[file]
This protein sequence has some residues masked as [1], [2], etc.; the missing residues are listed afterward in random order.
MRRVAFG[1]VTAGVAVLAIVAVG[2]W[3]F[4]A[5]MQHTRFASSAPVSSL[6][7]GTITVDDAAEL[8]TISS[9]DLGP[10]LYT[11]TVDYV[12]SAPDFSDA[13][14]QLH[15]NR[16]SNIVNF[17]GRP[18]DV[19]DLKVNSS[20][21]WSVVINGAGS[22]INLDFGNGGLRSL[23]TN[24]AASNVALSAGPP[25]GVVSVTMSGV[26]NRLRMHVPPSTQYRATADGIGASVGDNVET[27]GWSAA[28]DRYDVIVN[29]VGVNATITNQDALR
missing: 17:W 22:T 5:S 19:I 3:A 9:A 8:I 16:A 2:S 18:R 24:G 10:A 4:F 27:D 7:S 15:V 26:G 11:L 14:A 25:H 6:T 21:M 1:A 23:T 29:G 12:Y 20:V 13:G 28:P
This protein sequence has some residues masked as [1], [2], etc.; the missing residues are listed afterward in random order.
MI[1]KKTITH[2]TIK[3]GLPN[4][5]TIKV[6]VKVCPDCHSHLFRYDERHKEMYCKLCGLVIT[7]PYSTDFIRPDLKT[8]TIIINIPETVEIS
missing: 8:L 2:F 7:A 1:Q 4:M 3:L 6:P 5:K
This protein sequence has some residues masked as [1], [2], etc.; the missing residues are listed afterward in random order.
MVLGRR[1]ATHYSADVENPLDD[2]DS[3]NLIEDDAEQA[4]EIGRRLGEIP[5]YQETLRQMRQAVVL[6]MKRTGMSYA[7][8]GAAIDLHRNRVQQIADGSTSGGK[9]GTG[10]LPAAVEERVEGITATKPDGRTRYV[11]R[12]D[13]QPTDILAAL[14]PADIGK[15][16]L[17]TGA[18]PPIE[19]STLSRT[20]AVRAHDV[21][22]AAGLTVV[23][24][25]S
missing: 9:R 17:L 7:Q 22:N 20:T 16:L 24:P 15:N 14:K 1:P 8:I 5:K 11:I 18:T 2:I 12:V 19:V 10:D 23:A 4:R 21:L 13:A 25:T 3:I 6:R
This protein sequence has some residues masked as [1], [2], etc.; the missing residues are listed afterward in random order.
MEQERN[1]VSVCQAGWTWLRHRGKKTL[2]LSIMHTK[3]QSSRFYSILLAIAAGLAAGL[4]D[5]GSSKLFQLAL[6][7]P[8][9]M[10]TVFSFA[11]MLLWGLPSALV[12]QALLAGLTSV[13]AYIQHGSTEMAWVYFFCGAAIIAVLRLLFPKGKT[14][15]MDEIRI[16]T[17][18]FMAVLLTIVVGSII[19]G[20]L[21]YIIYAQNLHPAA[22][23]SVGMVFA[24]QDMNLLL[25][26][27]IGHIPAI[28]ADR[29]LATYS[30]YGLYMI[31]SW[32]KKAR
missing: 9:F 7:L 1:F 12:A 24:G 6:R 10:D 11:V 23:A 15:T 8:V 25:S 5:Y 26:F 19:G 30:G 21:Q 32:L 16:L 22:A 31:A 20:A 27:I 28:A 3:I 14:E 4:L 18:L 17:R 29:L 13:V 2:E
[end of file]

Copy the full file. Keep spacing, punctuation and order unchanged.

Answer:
This protein sequence has some residues masked as [1], [2], etc.; the missing residues are listed afterward in random order.
MRRVAFG[1]VTAGVAVLAIVAVG[2]W[3]F[4]A[5]MQHTRFASSAPVSSL[6][7]GTITVDDAAEL[8]TISS[9]DLGP[10]LYT[11]TVDYV[12]SAPDFSDA[13][14]QLH[15]NR[16]SNIVNF[17]GRP[18]DV[19]DLKVNSS[20][21]WSVVINGAGS[22]INLDFGNGGLRSL[23]TN[24]AASNVALSAGPP[25]GVVSVTMSGV[26]NRLRMHVPPSTQYRATADGIGASVGDNVET[27]GWSAA[28]DRYDVIVN[29]VGVNATITNQDALR
missing: 17:W 22:T 5:S 19:I 3:A 9:A 8:I 16:A 2:S 18:R 24:G 10:A 4:F 27:D 7:S 15:V 26:G 11:L 14:A 25:H 6:T 21:M 1:A 23:T 29:G 12:Y 20:V 13:G 28:P
This protein sequence has some residues masked as [1], [2], etc.; the missing residues are listed afterward in random order.
MI[1]KKTITH[2]TIK[3]GLPN[4][5]TIKV[6]VKVCPDCHSHLFRYDERHKEMYCKLCGLVIT[7]PYSTDFIRPDLKT[8]TIIINIPETVEIS
missing: 8:L 2:F 7:A 1:Q 4:M 3:L 6:P 5:K
This protein sequence has some residues masked as [1], [2], etc.; the missing residues are listed afterward in random order.
MVLGRR[1]ATHYSADVENPLDD[2]DS[3]NLIEDDAEQA[4]EIGRRLGEIP[5]YQETLRQMRQAVVL[6]MKRTGMSYA[7][8]GAAIDLHRNRVQQIADGSTSGGK[9]GTG[10]LPAAVEERVEGITATKPDGRTRYV[11]R[12]D[13]QPTDILAAL[14]PADIGK[15][16]L[17]TGA[18]PPIE[19]STLSRT[20]AVRAHDV[21][22]AAGLTVV[23][24][25]S
missing: 9:R 17:L 7:Q 22:N 20:T 16:L 24:P 15:N 14:K 1:P 8:I 5:K 11:I 18:T 2:I 12:V 19:V 10:D 23:A 4:R 21:L 13:A 25:T 3:I 6:R
This protein sequence has some residues masked as [1], [2], etc.; the missing residues are listed afterward in random order.
MEQERN[1]VSVCQAGWTWLRHRGKKTL[2]LSIMHTK[3]QSSRFYSILLAIAAGLAAGL[4]D[5]GSSKLFQLAL[6][7]P[8][9]M[10]TVFSFA[11]MLLWGLPSALV[12]QALLAGLTSV[13]AYIQHGSTEMAWVYFFCGAAIIAVLRLLFPKGKT[14][15]MDEIRI[16]T[17][18]FMAVLLTIVVGSII[19]G[20]L[21]YIIYAQNLHPAA[22][23]SVGMVFA[24]QDMNLLL[25][26][27]IGHIPAI[28]ADR[29]LATYS[30]YGLYMI[31]SW[32]KKAR
missing: 9:F 7:L 1:F 12:A 24:G 6:R 10:D 11:V 23:A 15:T 8:V 25:S 5:Y 26:F 19:G 30:G 21:Q 32:L 16:L 22:A 31:A 20:A 27:I 28:A 3:I 14:E 4:L 18:L 17:R 29:L 13:V 2:E